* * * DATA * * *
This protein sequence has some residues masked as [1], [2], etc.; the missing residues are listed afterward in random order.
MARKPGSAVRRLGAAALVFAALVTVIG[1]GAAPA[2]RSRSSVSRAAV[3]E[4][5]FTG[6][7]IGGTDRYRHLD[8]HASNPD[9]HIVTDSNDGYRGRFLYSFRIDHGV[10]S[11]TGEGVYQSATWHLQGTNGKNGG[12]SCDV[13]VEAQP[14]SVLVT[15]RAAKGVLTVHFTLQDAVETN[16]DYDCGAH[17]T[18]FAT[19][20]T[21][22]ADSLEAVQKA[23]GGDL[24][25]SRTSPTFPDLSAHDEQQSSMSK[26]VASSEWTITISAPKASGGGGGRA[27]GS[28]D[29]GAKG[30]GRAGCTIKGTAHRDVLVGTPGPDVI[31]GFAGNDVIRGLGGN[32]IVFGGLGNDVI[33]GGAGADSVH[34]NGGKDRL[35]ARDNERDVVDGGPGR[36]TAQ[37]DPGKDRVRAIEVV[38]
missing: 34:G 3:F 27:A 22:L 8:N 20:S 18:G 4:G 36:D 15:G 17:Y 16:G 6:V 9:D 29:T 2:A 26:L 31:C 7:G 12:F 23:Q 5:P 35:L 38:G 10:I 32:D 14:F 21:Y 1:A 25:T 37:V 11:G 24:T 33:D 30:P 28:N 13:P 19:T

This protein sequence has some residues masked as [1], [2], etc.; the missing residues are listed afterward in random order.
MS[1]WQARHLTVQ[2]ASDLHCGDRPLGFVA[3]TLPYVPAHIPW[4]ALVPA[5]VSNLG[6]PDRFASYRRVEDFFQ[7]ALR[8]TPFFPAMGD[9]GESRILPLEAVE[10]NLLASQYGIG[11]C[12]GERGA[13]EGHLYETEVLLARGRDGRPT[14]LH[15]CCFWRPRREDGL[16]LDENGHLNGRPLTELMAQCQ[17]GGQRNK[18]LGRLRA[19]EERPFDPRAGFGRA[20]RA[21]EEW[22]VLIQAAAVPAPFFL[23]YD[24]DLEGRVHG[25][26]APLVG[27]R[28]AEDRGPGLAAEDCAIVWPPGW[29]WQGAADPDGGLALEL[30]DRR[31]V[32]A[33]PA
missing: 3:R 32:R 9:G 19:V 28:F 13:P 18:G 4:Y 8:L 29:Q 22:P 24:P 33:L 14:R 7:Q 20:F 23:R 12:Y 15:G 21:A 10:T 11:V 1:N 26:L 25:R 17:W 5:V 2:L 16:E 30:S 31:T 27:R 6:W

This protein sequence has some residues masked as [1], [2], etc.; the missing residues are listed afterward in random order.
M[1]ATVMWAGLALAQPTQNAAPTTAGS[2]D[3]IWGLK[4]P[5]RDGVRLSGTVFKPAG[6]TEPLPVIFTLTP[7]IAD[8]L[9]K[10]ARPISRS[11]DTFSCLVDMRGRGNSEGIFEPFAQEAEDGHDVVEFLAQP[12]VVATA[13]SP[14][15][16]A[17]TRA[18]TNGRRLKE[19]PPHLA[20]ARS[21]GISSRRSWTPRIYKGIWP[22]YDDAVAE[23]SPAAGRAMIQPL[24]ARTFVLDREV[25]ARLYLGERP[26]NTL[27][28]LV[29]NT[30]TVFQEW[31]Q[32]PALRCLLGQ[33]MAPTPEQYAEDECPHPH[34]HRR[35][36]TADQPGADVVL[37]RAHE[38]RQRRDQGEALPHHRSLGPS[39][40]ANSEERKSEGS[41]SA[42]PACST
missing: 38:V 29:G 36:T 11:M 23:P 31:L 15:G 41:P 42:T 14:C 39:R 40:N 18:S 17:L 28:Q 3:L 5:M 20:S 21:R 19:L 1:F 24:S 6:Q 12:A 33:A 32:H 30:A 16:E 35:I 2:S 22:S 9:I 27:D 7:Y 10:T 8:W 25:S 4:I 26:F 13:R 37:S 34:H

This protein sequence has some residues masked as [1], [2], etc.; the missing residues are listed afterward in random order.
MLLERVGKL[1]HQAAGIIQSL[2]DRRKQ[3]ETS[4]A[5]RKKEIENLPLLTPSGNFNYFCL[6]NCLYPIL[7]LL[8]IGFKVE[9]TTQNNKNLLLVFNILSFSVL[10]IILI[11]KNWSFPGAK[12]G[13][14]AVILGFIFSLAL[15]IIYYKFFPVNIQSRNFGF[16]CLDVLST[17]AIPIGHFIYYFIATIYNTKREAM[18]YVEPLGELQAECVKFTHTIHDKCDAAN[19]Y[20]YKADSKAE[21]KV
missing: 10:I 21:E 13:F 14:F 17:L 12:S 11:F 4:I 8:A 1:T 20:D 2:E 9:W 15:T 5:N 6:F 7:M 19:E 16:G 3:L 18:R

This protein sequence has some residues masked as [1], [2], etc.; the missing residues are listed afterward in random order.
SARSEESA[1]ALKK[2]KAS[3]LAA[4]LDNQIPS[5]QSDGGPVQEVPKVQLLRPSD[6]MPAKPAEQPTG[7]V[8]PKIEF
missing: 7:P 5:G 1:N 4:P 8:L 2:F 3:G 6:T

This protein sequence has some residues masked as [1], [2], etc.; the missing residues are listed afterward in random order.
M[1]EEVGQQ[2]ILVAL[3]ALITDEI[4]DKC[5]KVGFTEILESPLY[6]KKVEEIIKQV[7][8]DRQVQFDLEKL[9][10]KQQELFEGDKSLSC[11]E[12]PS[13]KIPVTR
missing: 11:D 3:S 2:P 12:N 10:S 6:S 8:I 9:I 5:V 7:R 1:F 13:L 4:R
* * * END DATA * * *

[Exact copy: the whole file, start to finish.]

This protein sequence has some residues masked as [1], [2], etc.; the missing residues are listed afterward in random order.
MARKPGSAVRRLGAAALVFAALVTVIG[1]GAAPA[2]RSRSSVSRAAV[3]E[4][5]FTG[6][7]IGGTDRYRHLD[8]HASNPD[9]HIVTDSNDGYRGRFLYSFRIDHGV[10]S[11]TGEGVYQSATWHLQGTNGKNGG[12]SCDV[13]VEAQP[14]SVLVT[15]RAAKGVLTVHFTLQDAVETN[16]DYDCGAH[17]T[18]FAT[19][20]T[21][22]ADSLEAVQKA[23]GGDL[24][25]SRTSPTFPDLSAHDEQQSSMSK[26]VASSEWTITISAPKASGGGGGRA[27]GS[28]D[29]GAKG[30]GRAGCTIKGTAHRDVLVGTPGPDVI[31]GFAGNDVIRGLGGN[32]IVFGGLGNDVI[33]GGAGADSVH[34]NGGKDRL[35]ARDNERDVVDGGPGR[36]TAQ[37]DPGKDRVRAIEVV[38]
missing: 34:G 3:F 27:A 22:L 8:N 20:S 18:G 4:G 36:D 15:G 17:Y 16:G 6:V 9:D 29:T 2:A 26:L 31:C 7:G 12:F 23:Q 5:P 35:L 38:G 10:I 32:D 14:F 21:Y 1:A 25:T 37:V 11:G 24:T 33:D 30:P 28:N 13:P 19:T

This protein sequence has some residues masked as [1], [2], etc.; the missing residues are listed afterward in random order.
MS[1]WQARHLTVQ[2]ASDLHCGDRPLGFVA[3]TLPYVPAHIPW[4]ALVPA[5]VSNLG[6]PDRFASYRRVEDFFQ[7]ALR[8]TPFFPAMGD[9]GESRILPLEAVE[10]NLLASQYGIG[11]C[12]GERGA[13]EGHLYETEVLLARGRDGRPT[14]LH[15]CCFWRPRREDGL[16]LDENGHLNGRPLTELMAQCQ[17]GGQRNK[18]LGRLRA[19]EERPFDPRAGFGRA[20]RA[21]EEW[22]VLIQAAAVPAPFFL[23]YD[24]DLEGRVHG[25][26]APLVG[27]R[28]AEDRGPGLAAEDCAIVWPPGW[29]WQGAADPDGGLALEL[30]DRR[31]V[32]A[33]PA
missing: 3:R 32:R 9:G 19:V 28:F 13:P 18:G 4:Y 8:L 29:Q 22:P 24:P 33:L 14:R 7:Q 20:F 23:R 12:Y 15:G 21:A 10:T 11:V 1:N 26:L 25:R 17:W 5:V 2:L 16:E 30:S 31:T 27:R 6:W

This protein sequence has some residues masked as [1], [2], etc.; the missing residues are listed afterward in random order.
M[1]ATVMWAGLALAQPTQNAAPTTAGS[2]D[3]IWGLK[4]P[5]RDGVRLSGTVFKPAG[6]TEPLPVIFTLTP[7]IAD[8]L[9]K[10]ARPISRS[11]DTFSCLVDMRGRGNSEGIFEPFAQEAEDGHDVVEFLAQP[12]VVATA[13]SP[14][15][16]A[17]TRA[18]TNGRRLKE[19]PPHLA[20]ARS[21]GISSRRSWTPRIYKGIWP[22]YDDAVAE[23]SPAAGRAMIQPL[24]ARTFVLDREV[25]ARLYLGERP[26]NTL[27][28]LV[29]NT[30]TVFQEW[31]Q[32]PALRCLLGQ[33]MAPTPEQYAEDECPHPH[34]HRR[35][36]TADQPGADVVL[37]RAHE[38]RQRRDQGEALPHHRSLGPS[39][40]ANSEERKSEGS[41]SA[42]PACST
missing: 38:V 29:G 36:T 11:M 23:P 31:L 15:G 41:P 42:T 14:C 39:R 40:N 18:S 17:L 28:Q 3:L 5:M 20:S 21:R 19:L 1:F 24:S 6:Q 12:A 33:A 32:H 30:A 16:E 35:I 2:S 22:S 9:I 27:D 7:Y 10:T 8:W 25:S 4:I 26:F 13:R 37:S 34:H

This protein sequence has some residues masked as [1], [2], etc.; the missing residues are listed afterward in random order.
MLLERVGKL[1]HQAAGIIQSL[2]DRRKQ[3]ETS[4]A[5]RKKEIENLPLLTPSGNFNYFCL[6]NCLYPIL[7]LL[8]IGFKVE[9]TTQNNKNLLLVFNILSFSVL[10]IILI[11]KNWSFPGAK[12]G[13][14]AVILGFIFSLAL[15]IIYYKFFPVNIQSRNFGF[16]CLDVLST[17]AIPIGHFIYYFIATIYNTKREAM[18]YVEPLGELQAECVKFTHTIHDKCDAAN[19]Y[20]YKADSKAE[21]KV
missing: 10:I 21:E 13:F 14:F 17:L 12:S 11:F 4:I 8:A 1:T 20:D 2:E 9:W 15:T 5:N 6:F 7:M 19:E 16:G 3:L 18:R

This protein sequence has some residues masked as [1], [2], etc.; the missing residues are listed afterward in random order.
SARSEESA[1]ALKK[2]KAS[3]LAA[4]LDNQIPS[5]QSDGGPVQEVPKVQLLRPSD[6]MPAKPAEQPTG[7]V[8]PKIEF
missing: 7:P 5:G 1:N 4:P 8:L 2:F 3:G 6:T

This protein sequence has some residues masked as [1], [2], etc.; the missing residues are listed afterward in random order.
M[1]EEVGQQ[2]ILVAL[3]ALITDEI[4]DKC[5]KVGFTEILESPLY[6]KKVEEIIKQV[7][8]DRQVQFDLEKL[9][10]KQQELFEGDKSLSC[11]E[12]PS[13]KIPVTR
missing: 11:D 3:S 2:P 12:N 10:S 6:S 8:I 9:I 5:V 7:R 1:F 13:L 4:R